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A Home Away from Home: Glenerin Hall

Glenerin Hall, 1952

Glenerin Hall, 1952

On May 11, 1945, The Robert Simpson Company announced the purchase of Glenerin Hall in Erindale, Ontario (now part of the City of Mississauga), to be opened later that year as a convalescent home for employees of Simpson's and Simpson's-Sears. At a time when many employees lived in boarding houses in the city, it was felt that the lack of a truly supportive home environment, as well as financial stresses, caused many employees to return to work too quickly after an illness or operation. Glenerin Hall would remedy this problem by providing a relaxing atmosphere in which employees could complete their recovery before returning to work.

The Hall, a rambling stone house reminiscent of an English manor house, was built in 1928 (some sources indicate 1927) as a summer home for Toronto businessman and mining magnate William Watson Evans. It was situated on a hilltop overlooking a wooded ravine. The grounds consisted of 85 acres of woods and pastureland, threaded through by 2 streams and numerous trails. The property featured both a duck pond and a lily pond, each ornamented with miniature stone bridges. Wide terraces and spacious lawns encircled the house and provided plenty of seating from which to take in the beauty of the surroundings. For those who preferred to spend their time outside in a more active manner, the grounds also featured a swimming pool, a hard-surface tennis court, and areas for lawn bowling, badminton and croquet.

Inside, the house was equally well appointed. It included a large entrance hall, a great living room with fireplace, a paneled music room complete with piano, and a paneled library fully stocked with both books and the latest magazines. The dining room's French doors overlooked the ravine, while the long hall was well endowed with comfortable stuffed chairs and loungers. Other rooms included a recreation room with ping-pong, card tables and assorted games, a workshop in which people could learn new hobbies and of course, the requisite bedrooms and bathrooms.

Glenerin Hall, the pool, 1945

Glenerin Hall, the pool, 1945

In order to add to the internal ambience, Simpson's undertook a massive redecoration when they took over the building. Immediately prior to its purchase by Simpson's, Glenerin had functioned as St. Hilda's School, providing a "home-away-from-home" for 75 English schoolgirls and their instructors evacuated from their native England during the war. In order to remove the institutional atmosphere all of the rooms were decorated in different colours and a total of 11 fireplaces and 13 bathrooms were installed for the added comfort and convenience of future guests.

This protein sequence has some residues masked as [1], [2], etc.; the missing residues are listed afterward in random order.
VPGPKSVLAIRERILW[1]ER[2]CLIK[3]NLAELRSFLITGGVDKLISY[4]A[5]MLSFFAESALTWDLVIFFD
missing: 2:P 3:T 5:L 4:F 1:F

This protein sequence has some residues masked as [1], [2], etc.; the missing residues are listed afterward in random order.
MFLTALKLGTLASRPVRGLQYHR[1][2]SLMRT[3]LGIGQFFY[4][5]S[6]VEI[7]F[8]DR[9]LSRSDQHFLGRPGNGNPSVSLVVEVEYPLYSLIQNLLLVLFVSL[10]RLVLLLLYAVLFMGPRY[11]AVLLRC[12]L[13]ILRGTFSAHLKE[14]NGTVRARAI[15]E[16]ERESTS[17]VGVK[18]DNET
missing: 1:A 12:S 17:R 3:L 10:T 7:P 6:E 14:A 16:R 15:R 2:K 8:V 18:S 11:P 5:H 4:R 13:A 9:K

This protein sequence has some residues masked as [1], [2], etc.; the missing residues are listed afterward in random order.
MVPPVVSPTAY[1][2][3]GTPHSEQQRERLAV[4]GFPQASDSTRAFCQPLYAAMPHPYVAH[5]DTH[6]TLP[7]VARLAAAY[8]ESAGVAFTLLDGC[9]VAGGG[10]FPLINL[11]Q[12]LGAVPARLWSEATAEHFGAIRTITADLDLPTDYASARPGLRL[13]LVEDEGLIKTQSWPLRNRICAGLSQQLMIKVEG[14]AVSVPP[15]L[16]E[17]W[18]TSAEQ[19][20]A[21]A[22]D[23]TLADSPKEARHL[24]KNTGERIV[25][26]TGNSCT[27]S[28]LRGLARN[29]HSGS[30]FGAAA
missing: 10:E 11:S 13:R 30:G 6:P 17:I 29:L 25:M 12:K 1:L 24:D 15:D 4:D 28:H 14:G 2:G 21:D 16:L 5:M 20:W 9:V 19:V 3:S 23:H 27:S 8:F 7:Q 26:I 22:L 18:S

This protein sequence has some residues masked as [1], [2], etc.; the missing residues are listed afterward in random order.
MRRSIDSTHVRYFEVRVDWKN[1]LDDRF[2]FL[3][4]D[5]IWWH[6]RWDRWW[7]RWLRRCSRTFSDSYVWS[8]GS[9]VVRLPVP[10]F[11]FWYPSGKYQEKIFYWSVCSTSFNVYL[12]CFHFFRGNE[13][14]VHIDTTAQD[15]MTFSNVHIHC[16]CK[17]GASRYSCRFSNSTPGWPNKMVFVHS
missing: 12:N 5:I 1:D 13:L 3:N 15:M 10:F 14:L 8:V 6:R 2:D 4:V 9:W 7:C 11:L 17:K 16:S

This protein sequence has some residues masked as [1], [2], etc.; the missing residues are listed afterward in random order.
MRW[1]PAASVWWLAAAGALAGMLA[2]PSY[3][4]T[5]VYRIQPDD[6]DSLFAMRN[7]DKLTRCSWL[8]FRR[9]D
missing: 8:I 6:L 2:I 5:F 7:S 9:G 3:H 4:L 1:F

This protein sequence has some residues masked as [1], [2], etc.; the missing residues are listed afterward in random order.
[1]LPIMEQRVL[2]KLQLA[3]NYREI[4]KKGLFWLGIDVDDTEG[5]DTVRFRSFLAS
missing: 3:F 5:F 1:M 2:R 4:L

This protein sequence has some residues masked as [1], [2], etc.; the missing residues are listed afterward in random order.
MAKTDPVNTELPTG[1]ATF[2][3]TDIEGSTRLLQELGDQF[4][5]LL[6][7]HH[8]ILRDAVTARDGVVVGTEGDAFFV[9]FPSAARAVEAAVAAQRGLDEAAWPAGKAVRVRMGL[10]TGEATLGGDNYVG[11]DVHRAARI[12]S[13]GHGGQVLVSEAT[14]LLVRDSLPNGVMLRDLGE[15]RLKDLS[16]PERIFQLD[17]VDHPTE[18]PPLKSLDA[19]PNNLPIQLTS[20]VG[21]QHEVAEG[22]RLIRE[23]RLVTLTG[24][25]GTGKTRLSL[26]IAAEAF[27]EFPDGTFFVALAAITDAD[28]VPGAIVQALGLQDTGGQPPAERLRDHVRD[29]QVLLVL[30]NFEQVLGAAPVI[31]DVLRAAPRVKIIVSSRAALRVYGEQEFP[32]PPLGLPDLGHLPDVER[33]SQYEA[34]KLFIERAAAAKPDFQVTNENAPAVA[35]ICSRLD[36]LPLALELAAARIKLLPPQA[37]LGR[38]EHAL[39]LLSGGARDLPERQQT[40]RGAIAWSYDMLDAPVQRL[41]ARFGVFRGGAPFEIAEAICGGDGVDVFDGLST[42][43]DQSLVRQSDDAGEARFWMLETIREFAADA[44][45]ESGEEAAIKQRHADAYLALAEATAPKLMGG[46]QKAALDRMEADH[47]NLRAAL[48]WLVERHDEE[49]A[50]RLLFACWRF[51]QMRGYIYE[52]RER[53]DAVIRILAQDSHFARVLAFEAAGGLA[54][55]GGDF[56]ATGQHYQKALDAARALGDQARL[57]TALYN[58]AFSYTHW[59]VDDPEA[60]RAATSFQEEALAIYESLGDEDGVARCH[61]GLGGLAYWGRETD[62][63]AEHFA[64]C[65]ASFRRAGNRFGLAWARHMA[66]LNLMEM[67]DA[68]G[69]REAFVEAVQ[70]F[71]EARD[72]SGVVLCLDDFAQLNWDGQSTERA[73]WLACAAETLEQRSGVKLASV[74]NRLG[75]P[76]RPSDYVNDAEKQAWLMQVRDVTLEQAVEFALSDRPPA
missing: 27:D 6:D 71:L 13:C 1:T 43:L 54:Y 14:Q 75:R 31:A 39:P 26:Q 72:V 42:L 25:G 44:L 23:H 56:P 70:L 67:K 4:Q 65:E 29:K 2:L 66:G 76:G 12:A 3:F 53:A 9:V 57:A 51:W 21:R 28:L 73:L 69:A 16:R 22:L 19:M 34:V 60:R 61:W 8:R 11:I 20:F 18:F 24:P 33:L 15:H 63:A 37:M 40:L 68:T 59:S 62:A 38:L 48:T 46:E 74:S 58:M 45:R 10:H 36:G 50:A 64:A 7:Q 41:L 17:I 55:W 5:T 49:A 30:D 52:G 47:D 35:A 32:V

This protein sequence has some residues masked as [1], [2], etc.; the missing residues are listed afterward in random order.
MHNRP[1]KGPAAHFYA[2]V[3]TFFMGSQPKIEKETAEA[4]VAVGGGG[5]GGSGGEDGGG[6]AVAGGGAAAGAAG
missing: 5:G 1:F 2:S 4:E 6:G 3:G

Glenerin was designed to be a place where employees could relax completely. While beautiful surroundings and comfortable lodging contributed to this, the importance of peace of mind was not overlooked. The Company paid for all expenses including transportation to and from Glenerin, even if the person happened to live in London, Montreal, Halifax or Regina. Employees also received full wages for the duration of their stay and time spent there did not affect vacation entitlement. For those concerned about their recovery there was a fully stocked dispensary on site and the hostess and several members of her staff were trained nurses. If a family pet was missed, or furry companionship craved, Ginger the cat or Glenerin Bonnie, a cocker spaniel, were there to provide emotional support. It seems the Company thought of everything.

Despite the holiday resort aura that Glenerin was meant to convey, it was strictly a place for regaining health and strength. While all employees were probably eager to sample what it had to offer, only those recommended by the Company's doctors and nurses, or by their department managers, were eligible to stay at Glenerin. While you might suspect that this policy would result in a limited number of patients, in fact approximately 30 to 40 employees visited the hospital in the Toronto store each day - and this was before they had Glenerin to look forward to! Appendectomies alone caused the temporary removal of 100 to 150 employees from work at the Toronto store each year.

Glenerin Hall, relaxing outdoors, 1945

Glenerin Hall, relaxing outdoors, 1945

Such facts go a long way to explain why the Company would open such a facility, the first of its kind to be established by any firm in Canada. To make it even clearer, here's the explanation given by Frances Turner, then of the publicity department:

Glenerin isn't a present. It is part of our postwar plans. We consider looking after our employees good business. If their health is good their service to us is good and we owe it to ourselves and to them to see that every means is employed to keep everybody healthy and happy.

For those of you who are curious about the fate of Glenerin, it was sold by Simpsons in 1961 and currently operates as The Glenerin Inn, a Someplace(s) Different property. Visit their website to see some modern day pictures of the Hall. Unfortunately, the Company no longer covers the costs of employee visits!